Disgruntled residents throw rocks as they confront police officers in Vosloorus, South Africa. File/ AFP
When rioting broke out in KwaZulu-Natal after former South African president Jacob Zuma surrendered to serve the 15-month sentence on charges of contempt of court, it looked as though the angry supporters of Zuma were out in the streets, and the situation would be brought under control. It did not stop. The violence continued, the looting went on. The army was called out. The death toll mounted and reached 200. And the number of people who have been arrested has reached more than 2,000.
South African President Cyril Ramaphosa who had toured parts of the violence-hit townships had said that the violence was pre-planned. This pointed to Zuma’s supporters inside the ruling African National Congress (ANC), as well as those outside it.
There is little doubt that ANC, which has been in power since the end of white minority rule in 1994, is riven with factions, and there is in-fighting among them. But observers feel that the violence that broke out since Zuma’s arrest, goes beyond the inner factional fighting of the ANC.
They think that it is a symptom of the deeper malaise in South Africa – the persisting poverty, the acute inequalities. A World Bank report has described South Africa as the most unqualified society.
This is reflected in the statistic about ownership of land. According to a study, the majority blacks own four per cent of the land, while 12 per cent of the whites own 72 per cent of the land.
But this cannot be blamed on the whites-only apartheid regime. It is a quarter century since the blacks took over the reins of power. The blame for the economic inequality rests squarely on the shoulders of the black leaders, and especially the ANC leadership.
It is of course not the time for blaming each other. It seems that the South African political establishment must rise above their partisan interests and face up to the real challenge facing South Africa. It is indeed true that after more than a century of colonial distortions, it is no easy task to remove the deeply inherent social and economic disparities.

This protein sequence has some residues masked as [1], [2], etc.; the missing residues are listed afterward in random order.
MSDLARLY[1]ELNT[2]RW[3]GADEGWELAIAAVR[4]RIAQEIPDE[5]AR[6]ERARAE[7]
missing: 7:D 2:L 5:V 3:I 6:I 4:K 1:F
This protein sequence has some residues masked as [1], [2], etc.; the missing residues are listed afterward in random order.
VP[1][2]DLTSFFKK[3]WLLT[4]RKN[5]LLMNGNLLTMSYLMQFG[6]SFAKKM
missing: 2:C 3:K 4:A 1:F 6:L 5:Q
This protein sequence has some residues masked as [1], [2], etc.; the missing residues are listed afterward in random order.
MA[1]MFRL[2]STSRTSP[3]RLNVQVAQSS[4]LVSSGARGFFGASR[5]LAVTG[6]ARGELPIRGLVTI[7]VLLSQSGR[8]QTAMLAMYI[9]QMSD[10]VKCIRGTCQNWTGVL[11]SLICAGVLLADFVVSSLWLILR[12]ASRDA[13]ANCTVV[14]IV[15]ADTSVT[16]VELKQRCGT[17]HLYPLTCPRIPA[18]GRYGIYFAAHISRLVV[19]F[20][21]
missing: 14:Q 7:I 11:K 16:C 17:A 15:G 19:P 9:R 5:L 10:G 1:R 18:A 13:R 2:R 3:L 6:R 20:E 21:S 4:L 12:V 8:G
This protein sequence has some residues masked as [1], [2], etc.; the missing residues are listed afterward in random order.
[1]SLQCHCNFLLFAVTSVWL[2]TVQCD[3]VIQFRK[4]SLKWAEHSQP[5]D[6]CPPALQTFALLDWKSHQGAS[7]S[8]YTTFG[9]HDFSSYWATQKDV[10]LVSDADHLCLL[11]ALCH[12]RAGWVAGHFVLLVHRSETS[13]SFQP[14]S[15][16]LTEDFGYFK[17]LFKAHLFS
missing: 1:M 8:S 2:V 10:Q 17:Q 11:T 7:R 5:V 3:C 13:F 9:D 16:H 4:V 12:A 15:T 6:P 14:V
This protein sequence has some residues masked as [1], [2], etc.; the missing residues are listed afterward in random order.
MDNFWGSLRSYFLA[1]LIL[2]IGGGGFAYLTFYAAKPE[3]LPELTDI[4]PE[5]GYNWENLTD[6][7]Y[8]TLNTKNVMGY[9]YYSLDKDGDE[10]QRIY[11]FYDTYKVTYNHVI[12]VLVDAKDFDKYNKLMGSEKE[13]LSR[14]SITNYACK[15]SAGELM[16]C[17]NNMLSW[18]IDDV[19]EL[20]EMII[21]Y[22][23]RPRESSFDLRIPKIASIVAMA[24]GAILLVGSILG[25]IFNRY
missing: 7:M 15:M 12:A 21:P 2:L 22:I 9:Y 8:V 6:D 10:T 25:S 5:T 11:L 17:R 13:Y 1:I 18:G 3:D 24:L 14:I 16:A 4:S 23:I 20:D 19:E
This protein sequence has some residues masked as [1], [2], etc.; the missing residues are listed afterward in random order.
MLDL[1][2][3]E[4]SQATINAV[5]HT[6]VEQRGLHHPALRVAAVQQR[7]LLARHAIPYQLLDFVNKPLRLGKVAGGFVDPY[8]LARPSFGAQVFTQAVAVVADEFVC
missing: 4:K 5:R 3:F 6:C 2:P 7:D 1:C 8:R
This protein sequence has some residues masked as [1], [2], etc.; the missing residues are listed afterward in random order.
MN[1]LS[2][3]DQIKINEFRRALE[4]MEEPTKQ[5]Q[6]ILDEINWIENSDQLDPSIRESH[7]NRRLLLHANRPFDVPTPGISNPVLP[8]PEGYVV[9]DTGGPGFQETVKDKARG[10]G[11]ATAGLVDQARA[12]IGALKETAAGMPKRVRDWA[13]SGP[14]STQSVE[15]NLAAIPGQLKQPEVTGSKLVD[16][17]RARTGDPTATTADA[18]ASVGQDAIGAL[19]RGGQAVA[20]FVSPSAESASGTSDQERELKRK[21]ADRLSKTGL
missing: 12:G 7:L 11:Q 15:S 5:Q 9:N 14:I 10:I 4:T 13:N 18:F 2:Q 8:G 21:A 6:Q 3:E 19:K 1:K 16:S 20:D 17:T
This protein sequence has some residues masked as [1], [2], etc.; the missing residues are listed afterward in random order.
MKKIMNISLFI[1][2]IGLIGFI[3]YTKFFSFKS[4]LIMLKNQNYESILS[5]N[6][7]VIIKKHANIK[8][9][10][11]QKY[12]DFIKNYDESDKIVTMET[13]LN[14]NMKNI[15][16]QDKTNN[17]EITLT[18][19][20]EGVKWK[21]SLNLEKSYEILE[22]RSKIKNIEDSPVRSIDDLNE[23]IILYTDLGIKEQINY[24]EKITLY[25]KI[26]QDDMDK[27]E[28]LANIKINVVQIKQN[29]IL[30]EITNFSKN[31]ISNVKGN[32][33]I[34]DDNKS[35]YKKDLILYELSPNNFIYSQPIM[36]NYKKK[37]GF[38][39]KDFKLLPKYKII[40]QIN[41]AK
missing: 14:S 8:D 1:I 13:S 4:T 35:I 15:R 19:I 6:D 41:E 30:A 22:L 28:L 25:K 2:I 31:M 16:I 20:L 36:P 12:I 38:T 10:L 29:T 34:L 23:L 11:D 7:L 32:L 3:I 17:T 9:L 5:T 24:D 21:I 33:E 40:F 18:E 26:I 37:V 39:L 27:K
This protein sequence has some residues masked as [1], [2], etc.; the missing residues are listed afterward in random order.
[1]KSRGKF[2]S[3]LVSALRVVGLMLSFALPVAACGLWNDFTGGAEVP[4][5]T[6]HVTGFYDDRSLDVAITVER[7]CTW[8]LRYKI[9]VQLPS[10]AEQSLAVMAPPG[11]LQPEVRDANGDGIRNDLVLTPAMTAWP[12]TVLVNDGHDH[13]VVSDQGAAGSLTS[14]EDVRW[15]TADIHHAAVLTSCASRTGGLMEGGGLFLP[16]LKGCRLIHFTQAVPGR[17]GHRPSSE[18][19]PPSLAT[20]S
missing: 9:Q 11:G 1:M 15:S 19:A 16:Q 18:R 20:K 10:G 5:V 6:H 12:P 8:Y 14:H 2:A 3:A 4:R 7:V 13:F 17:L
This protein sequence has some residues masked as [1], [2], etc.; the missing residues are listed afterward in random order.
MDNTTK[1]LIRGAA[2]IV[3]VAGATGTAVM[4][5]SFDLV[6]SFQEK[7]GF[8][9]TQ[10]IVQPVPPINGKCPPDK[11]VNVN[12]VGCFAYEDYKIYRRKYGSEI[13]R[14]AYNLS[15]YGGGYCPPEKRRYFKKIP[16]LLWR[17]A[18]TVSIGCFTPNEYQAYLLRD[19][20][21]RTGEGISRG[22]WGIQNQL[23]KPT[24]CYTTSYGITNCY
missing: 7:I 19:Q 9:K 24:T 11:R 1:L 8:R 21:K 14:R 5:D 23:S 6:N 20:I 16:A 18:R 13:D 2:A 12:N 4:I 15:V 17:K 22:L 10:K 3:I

But the problem can only be addressed through a forward looking economic transformation rather than through a backward looking programme of settling scores over past wrongs.
There is a clear lesson to be learned from neighbouring Zimbabwe under Robert Mugabe, a freedom-fighter who became a dictator, found it useful to blame the white minority and ordered the white-owned farms to be expropriated.
It seemed an act of justice but it did not help improve the economy of Zimbabwe. South African leaders, led by Nelson Mandela, had wisely turned their back on a policy showing the whites their place.
South Africa seemed to be in a stronger position because the black leaders wanted to work along with the whites and other ethnic minorities like the Indians. The government of Ramaphosa must continue to work with the idea of the rainbow nation. The incidents of attacks on Indians in Phoenix is a warning that inter-racial relations are under a strain. There is an urgent need to avert ethnic strife.
South Africa remains one of the better placed countries on the African continent in terms of social and economic well-being. And it should be possible to chart a sensible course of social and economic change that reduces poverty and glaring inequality. The violence that had erupted in the wake of Zuma’s imprisonment is a wake-up call. It is time to heal the festering social wounds, and for the leaders to send out a message of compassion and goodwill.
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